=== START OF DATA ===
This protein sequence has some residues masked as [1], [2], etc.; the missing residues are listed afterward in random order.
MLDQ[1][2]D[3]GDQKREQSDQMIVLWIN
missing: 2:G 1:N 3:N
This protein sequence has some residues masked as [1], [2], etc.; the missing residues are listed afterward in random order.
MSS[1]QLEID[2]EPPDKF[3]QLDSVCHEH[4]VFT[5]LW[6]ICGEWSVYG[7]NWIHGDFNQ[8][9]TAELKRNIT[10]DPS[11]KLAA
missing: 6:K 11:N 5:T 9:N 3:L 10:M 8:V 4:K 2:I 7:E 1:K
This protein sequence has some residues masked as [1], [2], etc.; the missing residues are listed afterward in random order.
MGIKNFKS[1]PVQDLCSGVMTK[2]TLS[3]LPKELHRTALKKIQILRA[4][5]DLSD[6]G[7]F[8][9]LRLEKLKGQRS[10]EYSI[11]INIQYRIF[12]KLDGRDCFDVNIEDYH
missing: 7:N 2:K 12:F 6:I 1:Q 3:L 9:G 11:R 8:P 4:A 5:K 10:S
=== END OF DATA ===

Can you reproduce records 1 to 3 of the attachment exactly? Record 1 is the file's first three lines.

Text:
This protein sequence has some residues masked as [1], [2], etc.; the missing residues are listed afterward in random order.
MLDQ[1][2]D[3]GDQKREQSDQMIVLWIN
missing: 2:G 1:N 3:N
This protein sequence has some residues masked as [1], [2], etc.; the missing residues are listed afterward in random order.
MSS[1]QLEID[2]EPPDKF[3]QLDSVCHEH[4]VFT[5]LW[6]ICGEWSVYG[7]NWIHGDFNQ[8][9]TAELKRNIT[10]DPS[11]KLAA
missing: 6:K 11:N 5:T 9:N 3:L 10:M 8:V 4:K 2:I 7:E 1:K
This protein sequence has some residues masked as [1], [2], etc.; the missing residues are listed afterward in random order.
MGIKNFKS[1]PVQDLCSGVMTK[2]TLS[3]LPKELHRTALKKIQILRA[4][5]DLSD[6]G[7]F[8][9]LRLEKLKGQRS[10]EYSI[11]INIQYRIF[12]KLDGRDCFDVNIEDYH
missing: 7:N 2:K 12:F 6:I 1:Q 3:L 9:G 11:R 8:P 4:A 5:K 10:S